A Linkedin, Monster.com & Facebook for Natives: ‘There Are No Excuses Why we Can’t Hire Our Own People’

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In the world of Native economic development, there’s a new sheriff in town. Its name is Native Edge — an online business development portal recently launched June 15 by the National Center for American Indian Enterprise Development (NCAIED). According to Gary Davis, president and CEO of the National Center, Native Edge is truly a game-changer.

If you are a Native entrepreneur trying to promote your business, have struggled to find a job, are looking to buy or sell Native, eager to tap into millions of dollars in procurement funds or need an efficient way to train employees, Davis said Native Edge covers all these bases—and much more.

“This portal is LinkedIn, Monster.com, Facebook, Twitter, Lynda.com, YouTube and a business directory all rolled into one. If we had the Indian version of even one of those sites, it would be amazing, right? But we have all of them rolled into one on Native Edge,” said Davis. “There is nothing like it anywhere on the Internet.”

Sean McCabe, a certified public accountant, was one of the first to register on the portal. McCabe, a Navajo, owns Anuskewicz & McCabe CPAs PC, an accounting firm in Albuquerque. He said he likes the networking benefits. “I’ve always wanted to be a big firm, and this portal gives me an opportunity to do that, to reach a bigger audience. It is a huge tool for an entrepreneur like me.”

Native Edge took two years to develop. “We didn’t launch until we knew it was 100 percent. We over-delivered,” said Davis, an entrepreneur and enrolled member of the Cherokee Nation of Oklahoma. He talked to ICTMN about why he thinks Native Edge is going to create an economic transformation within Indian country.

What is Native Edge?

It is an innovative, online business development and training portal, or “ecosystem,” designed to grow opportunities for American Indian/Alaska Native entrepreneurs and tribes, tribal enterprises and Alaska Native Corporations; and to develop the workforce in Indian country through four different components: training, hiring, procurement and community. The business tool that everyone was waiting for is now here. There are no excuses now why we can’t hire our own people, source opportunities or train people. We have spent two years rebuilding it and retooling it, and now it is up to Indian country to move it forward because you have to use it for it to mean something. The Edge is all about bringing people and opportunities together.

How did this idea come about?

Originally, it was a program that came out of the White House in 2002. It was assigned to HUD … and 18 federal agencies were involved in its execution. But it didn’t quite take hold, and in 2006 it was given to the National Center. When I came on board as president and CEO in 2012, it had run its course in its original form. We knew we could do more … and that we needed to build an economy for Indian country. But you cannot have an economy unless you have entrepreneurship. If you don’t have American Indian-owned businesses in the community, every dollar that is generated is going to leave the community. That is what we have across Indian country right now.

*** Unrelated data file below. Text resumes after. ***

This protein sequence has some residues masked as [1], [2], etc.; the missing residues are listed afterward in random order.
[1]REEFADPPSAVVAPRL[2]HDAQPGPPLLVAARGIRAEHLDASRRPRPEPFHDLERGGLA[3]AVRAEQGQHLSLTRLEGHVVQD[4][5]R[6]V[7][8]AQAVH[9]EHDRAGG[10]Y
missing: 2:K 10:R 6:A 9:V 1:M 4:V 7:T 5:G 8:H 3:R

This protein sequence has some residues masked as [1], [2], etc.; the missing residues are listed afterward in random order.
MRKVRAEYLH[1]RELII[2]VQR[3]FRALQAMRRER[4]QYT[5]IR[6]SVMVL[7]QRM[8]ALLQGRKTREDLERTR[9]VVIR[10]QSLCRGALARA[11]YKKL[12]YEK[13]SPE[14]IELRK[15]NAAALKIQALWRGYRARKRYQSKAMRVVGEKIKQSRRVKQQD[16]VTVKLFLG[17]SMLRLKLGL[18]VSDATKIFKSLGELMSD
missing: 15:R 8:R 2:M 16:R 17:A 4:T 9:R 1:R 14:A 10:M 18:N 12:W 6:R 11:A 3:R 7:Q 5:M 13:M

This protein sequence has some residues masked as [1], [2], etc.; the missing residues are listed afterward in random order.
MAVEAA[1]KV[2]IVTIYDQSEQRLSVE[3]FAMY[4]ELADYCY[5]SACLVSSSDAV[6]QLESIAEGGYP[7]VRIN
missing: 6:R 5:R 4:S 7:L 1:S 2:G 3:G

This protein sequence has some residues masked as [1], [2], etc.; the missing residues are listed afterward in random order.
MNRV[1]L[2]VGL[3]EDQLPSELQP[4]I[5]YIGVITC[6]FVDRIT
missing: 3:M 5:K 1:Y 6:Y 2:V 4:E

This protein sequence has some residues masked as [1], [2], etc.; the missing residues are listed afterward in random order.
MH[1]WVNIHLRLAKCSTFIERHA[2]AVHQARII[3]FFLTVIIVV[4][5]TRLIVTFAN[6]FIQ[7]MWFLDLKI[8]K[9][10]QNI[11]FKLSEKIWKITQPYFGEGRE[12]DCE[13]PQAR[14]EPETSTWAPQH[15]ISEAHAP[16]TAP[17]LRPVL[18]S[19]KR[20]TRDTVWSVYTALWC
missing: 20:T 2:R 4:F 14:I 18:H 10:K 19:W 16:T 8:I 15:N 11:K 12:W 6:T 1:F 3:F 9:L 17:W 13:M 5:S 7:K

RELATED: Native Edge Business Portal to be Unveiled at NCAIED Summit

Do you have to be Native American to access Native Edge?

No. As much as our main focus is to grow the conversation Native-to-Native, and tribe to tribe … it’s also important that we expand the conversation to other diverse communities. There is so much opportunity that can be manifested by building relationships between Indian country and other communities, as well as the global marketplace.

Can someone who is not a business owner or entrepreneur go on your site and find a job?

Anybody who is a member of the portal can seek out a job opportunity or create one through the hiring component, “Hire Edge.” We want to help those good folks who have all the qualifications for a job, but can’t get an audience with a company. But just because they can’t find a job doesn’t mean it doesn’t exist. We want to bring qualified Natives together with corporate America to make those hires happen. The same is true for “Procurement Edge.”

If you’re a Native-owned business looking for Buy Indian Act-specific RFP's, you can find them here. Similarly, corporations can find Native suppliers here — often in fields where they couldn’t previously be found. You can also create RFP's to source business opportunities to other Native-owned businesses.

How much does it cost to sign up for Native Edge?

The premium membership is $24.99 a month, which is incredibly under the market for a solution as robust as the Edge. If you sign up for one year, we will give you two months free. However, we have made Native Edge free for teachers and students with a “.edu” e-mail address, and we will also work with schools and other educators whom do not have a .edu domain extension to get them access for free, if need be.

How do you think Native Edge will change economic development in Indian country?

It’s the rebirth of empowerment. We can now come together, aggregate our economic power and create a different day for future generations. There shouldn’t be one person sitting on a reservation saying, “You know, because I have this last name or because I voted wrong in the last election, I can’t get a job.” Or, “Because I don’t know how to become an entrepreneur, I can’t get started.” We’ve evened the playing field. This is a liberator, a freeing of the bonds that have tied Indian country down. There are no middle men now. If you want to advance your life and provide for your family … get on here, get going and make sure people can find you so you can get to work.

Lynn Armitage is a contributing business writer and an enrolled member of the Oneida Tribe of Indians of Wisconsin.